So, I'm doing what it says.  I started reading the book last night and registered the book on the book crossing web site this morning.  The title of the book is Extremely Loud & Incredibly Close by Jonathan Safran Foer.  It turns out I am the second person to read this particular copy of the book.  I can't wait to see where it ends up once I "release" it back into the wild!

Now, tell me -- Would this kind of thing happen with a Kindle or a Nook?  I don't think so.  No matter what technological advances come along, I hope to never see a day when "real" books become obsolete.

Sunday, November 27, 2011

So Many IDEAS, and So Little Time

I have a love/hate relationship with the Internet.  I can't decide if it is a good thing or a bad thing -- especially when it comes to providing creative inspiration.  At times, it is a blessing -- I love the ease and speed with which I can find just the right thing I am looking for.  At other times, however, it is just too overwhelming.  And at those times, I just don't know where the time goes.  It's as if time has ceased to exist for me.  Then I look down at that little clock at the bottom corner of my screen.....Wow!  WHAT time is it?  It can't really be THAT late?  Can it?  Time for bed.  My ideas will have to wait until tomorrow.....

Wednesday, November 23, 2011

A Few of His Favorite Things

Yesterday was an exciting day because I finally finished the latest quilt I have been working on for my son.  I started it almost two years ago, worked on it for a while, then put it aside for many months before picking it back up this fall and finishing it.

Here are the start-to-finish pictures I took as I documented my progress.

The first pictures I took were when I was trying to establish the layout of all the blocks.  I carefully chose fabrics with pictures of things my son really likes -- trucks, cars, trains, bugs, Peanuts, and other cute images.  Some of these fabrics I had in my stash, while others I went out and purchased especially for this quilt.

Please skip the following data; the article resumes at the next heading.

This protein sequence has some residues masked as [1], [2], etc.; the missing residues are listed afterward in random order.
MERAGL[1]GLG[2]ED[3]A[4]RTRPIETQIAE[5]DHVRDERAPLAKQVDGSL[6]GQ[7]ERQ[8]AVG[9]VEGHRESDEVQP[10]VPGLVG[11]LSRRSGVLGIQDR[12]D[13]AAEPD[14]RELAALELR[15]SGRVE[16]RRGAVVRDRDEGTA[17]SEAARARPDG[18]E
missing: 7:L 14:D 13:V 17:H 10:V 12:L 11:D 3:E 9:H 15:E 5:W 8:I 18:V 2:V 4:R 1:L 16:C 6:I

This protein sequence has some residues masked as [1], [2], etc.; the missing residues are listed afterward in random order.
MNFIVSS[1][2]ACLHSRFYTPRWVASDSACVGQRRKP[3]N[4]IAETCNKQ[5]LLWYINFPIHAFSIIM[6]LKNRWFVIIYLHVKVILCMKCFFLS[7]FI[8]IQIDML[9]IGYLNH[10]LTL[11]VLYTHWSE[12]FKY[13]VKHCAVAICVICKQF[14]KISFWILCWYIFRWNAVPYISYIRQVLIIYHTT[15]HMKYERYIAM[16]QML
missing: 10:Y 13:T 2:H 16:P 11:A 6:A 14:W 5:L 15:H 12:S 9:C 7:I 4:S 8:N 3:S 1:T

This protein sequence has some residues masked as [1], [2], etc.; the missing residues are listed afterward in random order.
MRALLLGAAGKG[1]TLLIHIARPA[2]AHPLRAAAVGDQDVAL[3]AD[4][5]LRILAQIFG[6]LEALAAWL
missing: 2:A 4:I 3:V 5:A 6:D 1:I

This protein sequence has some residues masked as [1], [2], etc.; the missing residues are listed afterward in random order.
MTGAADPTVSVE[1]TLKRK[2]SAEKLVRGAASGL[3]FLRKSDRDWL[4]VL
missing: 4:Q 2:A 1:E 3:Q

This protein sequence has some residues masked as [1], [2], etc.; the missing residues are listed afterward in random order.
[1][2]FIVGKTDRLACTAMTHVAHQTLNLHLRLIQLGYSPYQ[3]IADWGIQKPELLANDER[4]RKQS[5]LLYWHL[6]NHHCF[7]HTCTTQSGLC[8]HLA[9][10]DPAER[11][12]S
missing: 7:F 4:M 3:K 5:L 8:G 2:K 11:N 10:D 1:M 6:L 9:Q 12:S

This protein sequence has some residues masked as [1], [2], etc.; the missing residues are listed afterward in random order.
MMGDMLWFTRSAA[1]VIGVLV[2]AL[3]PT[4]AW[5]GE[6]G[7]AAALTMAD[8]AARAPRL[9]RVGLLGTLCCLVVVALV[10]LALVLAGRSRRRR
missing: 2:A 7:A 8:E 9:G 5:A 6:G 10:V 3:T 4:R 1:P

Next I "fussy cut" images from the fabrics and chose brightly colored prints from my stash to make borders around each image.  The trickiest part here was dealing with all the different sizes of the center pieces on these blocks.

To deal with that, I just decided on a finished block size (in this case, 8") and then cut the border pieces whatever size I needed to make the blocks 8 1/2" (this included the necessary 1/2" seam allowance).  I actually made all the blocks slightly larger than 8 1/2" so that I could trim them to exactly 8 1/2" with my rotary cutter and ruler -- just more accurate that way.

As I worked on this, I tried to keep it layed out on the floor, so that I could make the right color selections for each block.  I didn't want to end up with blocks of the same color adjacent to one another.  I also didn't want to end up with clusters of similar colors -- like too many red, orange, and yellow blocks placed together.

Once I pieced all the blocks, I began working on the border design.  I decided I wanted to try something a little different than the typical plain border.  So, I decided to try doing these prairie points.  They are really just squares of fabric folded and then inserted into the seam between the quilt and the border.

This is where I was just laying out the triangles to see if I liked them against the blue border.  I was also trying to determine how wide I wanted to cut that blue border strip.

Here is the finished quilt on my son's bed (he is 3 years old) and a matching pillow that I made for him.  It's hard to see the quilting in this, but it IS quilted.  I machine quilted in the ditch around each block and center image.  I also quilted around each prairie point in the blue border.  I'm still working on perfecting my machine quilting skills.  For the most part, I am a hand quilter.  As I'm making more quilts though, I have been trying to work on improving my machine quilting.  Without a long arm quilting machine, I find it a rather challenging task.

Thanks to a nice woman in my quilt guild, I made this very practical and cute backing out of my leftovers.  All of these fabrics were used somewhere on the front of the quilt.  And there is my son rolling around on his new quilt!

Sprawled out on his new quilt!  Now all I have left to do is add a label!